“In fact,” I say, “I recall the night he performs this feat on a copper by the name of Caswell. I seem to remember that Caswell is in Polyclinic hospital for eight weeks but he finally recovers and is now a captain.”

“Listen,” Willie says. “Little Boy Blues appears in our show as a female ballet dancer. He dresses as a dame in a short skirt and one thing and another.”

Well, at this I am slightly horrified as I can see what West Side Willie has in mind. I can see that it is going to be a great shock to Big Boy Blues if he learns of the matter because it is only about a year back that he is along Broadway bragging about his son being in the Army and stating that Little Boy will undoubtedly destroy a large number of the enemy singlehanded.

Naturally, everybody agrees with him as Big Boy Blues strongly disapproves of anyone not agreeing with him and it is plain to be seen that after putting his son away as a destroyer he is apt to be displeased when he finds Little Boy is not only a ballet dancer but one in the attire of a doll and I so state to West Side Willie.

“Yes,” Willie says, “that is exactly what we fear. We fear Big Boy will be so vexed he will tear the theater down stone by stone and maybe peg the stones at us. However, it is our information from Little Boy’s mamma that Big Boy thinks his son is somewhere overseas and has no idea he is in our show and it is our hope that he does not hear of it until after opening night anyway.

“Then,” Willie says, “we expect to be rolling so good that we can replace Little Boy if necessary, but,” he says, “we positively need him for the first night because he is the best thing in the show by seven or eight lengths and it is a great pity we dast not give him some advance publicity. Well, I will bid you good night as I must catch myself a few snores. Our company gets into Grand Central at noon and I wish to be there to meet it.”

Then Willie takes his departure and I remain sitting there awhile thinking of what a great surprise it is to Broadway years ago when Big Boy Blues hauls off and marries a small canapé by the name of Miss Rosie Flynn who is singing in the old Golden Slipper Club in West Forty-eighth Street and how Bookie Bon goes around offering to lay plenty of 9 to 5 that Big Boy gives her at least two broken arms inside of two weeks and finding no takers as Big Boy is known to one and all as a crude character.

He is at least six feet three inches high and he weighs anyway 220 pounds and he has a loud voice that causes parties four blocks away to tremble when he lets it out and he has a record at police headquarters that consists mainly of mayhem. He is a doorman and a bouncer at the Golden Slipper when I first know him but one day he climbs on the seat of a stray truck and drives it off and the next thing anybody knows he has one of the largest trucking businesses in the city.

Now Miss Rosie Flynn does not weigh ninety pounds with her girdle on and she has red hair and freckles and is by no means a spectacular singer but she is practically famous on Broadway because it is generally conceded that she is pure. The chances are she can marry into much more genteel circles than those in which Big Boy Blues moves just on the strength of being pure and it is the popular belief that Big Boy frightens her into marrying him as no one can think of any other reason for this union.

Well, after they are married and before the stray truck comes along to provide the keystone for Big Boy’s success they live in a small apartment as far over on West Forty-ninth Street as anyone can live unless they live in a canoe in the North River and it is by no means a fashionable neighborhood but it is the best they can do on their income in those days and it is there a son is born to them who is so small that Big Boy is greatly mortified and slightly perturbed.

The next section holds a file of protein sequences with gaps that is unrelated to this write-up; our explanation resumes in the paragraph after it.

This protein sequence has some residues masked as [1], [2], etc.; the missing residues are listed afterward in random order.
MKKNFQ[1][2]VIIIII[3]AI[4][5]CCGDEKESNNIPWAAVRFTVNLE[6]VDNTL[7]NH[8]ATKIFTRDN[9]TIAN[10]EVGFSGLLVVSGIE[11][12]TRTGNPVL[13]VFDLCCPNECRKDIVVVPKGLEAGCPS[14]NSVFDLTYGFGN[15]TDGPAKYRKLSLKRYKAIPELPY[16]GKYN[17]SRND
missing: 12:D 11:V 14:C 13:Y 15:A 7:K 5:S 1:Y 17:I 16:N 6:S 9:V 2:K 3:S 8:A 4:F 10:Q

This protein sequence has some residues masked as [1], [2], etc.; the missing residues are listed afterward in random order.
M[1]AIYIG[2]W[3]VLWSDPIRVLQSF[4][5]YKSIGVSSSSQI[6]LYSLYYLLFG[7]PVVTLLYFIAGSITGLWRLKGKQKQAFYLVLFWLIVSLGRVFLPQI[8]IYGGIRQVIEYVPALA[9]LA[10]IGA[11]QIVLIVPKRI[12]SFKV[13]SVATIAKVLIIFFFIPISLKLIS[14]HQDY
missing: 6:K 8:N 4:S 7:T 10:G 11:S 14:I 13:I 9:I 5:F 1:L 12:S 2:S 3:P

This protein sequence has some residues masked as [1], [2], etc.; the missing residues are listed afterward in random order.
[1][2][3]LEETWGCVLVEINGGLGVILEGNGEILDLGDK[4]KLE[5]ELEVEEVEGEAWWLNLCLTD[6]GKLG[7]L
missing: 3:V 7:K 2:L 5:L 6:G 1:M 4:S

In fact, he brings the child over on Broadway and goes around peering into the faces of various Broadway personalities who infest the Golden Slipper and then gazing closely at the child as if he is making comparisons. I never see this child again and to tell the truth I seldom see Big Boy Blues afterwards and then only when I do not learn in advance that he is coming my way but I read now and then in the blats about him slugging his truck drivers or somebody else’s truck drivers or just somebody else, so I judge he is the same old Big Boy.

But as the years go on I occasionally run into Rosie Flynn who seems to be fatting up somewhat in spots and she tells me that Big Boy by no means admires the child that she now speaks of as Little Boy Blues because he remains puny and scary but I can see that Rosie thinks very well of him, indeed. In fact, Little Boy Blues is all she talks about and as he gets older I learn from her that she has him away at school as much as possible as he is a great eyesore to Big Boy who keeps him frightened half to death by yelling at him and sometimes giving him a few clops.

From what Rosie tells me, I judge Little Boy Blues is quite a weakling and far from being a credit to a virile personality such as Big Boy but when the war comes on and Little Boy is drafted, Big Boy becomes very proud of him and wishes to be real fatherly toward him.

In fact, one day at Dix where Little Boy Blues is stationed for awhile, Big Boy approaches him with his hand extended to shake hands and Little Boy is so alarmed that he turns and runs away and keeps running until he is so far from camp that he is two days finding his way back and is put down as AWOL.

Well, I become so interested in what West Side Willie tells me about the show that I go to the Grand Central at noon myself the next day to see the soldier company arrive and it is quite an impressive scene as the members are in full marching gear with rifles and all this and that and march from the station through the streets to the theater in West Forty-eight where the show is going to open.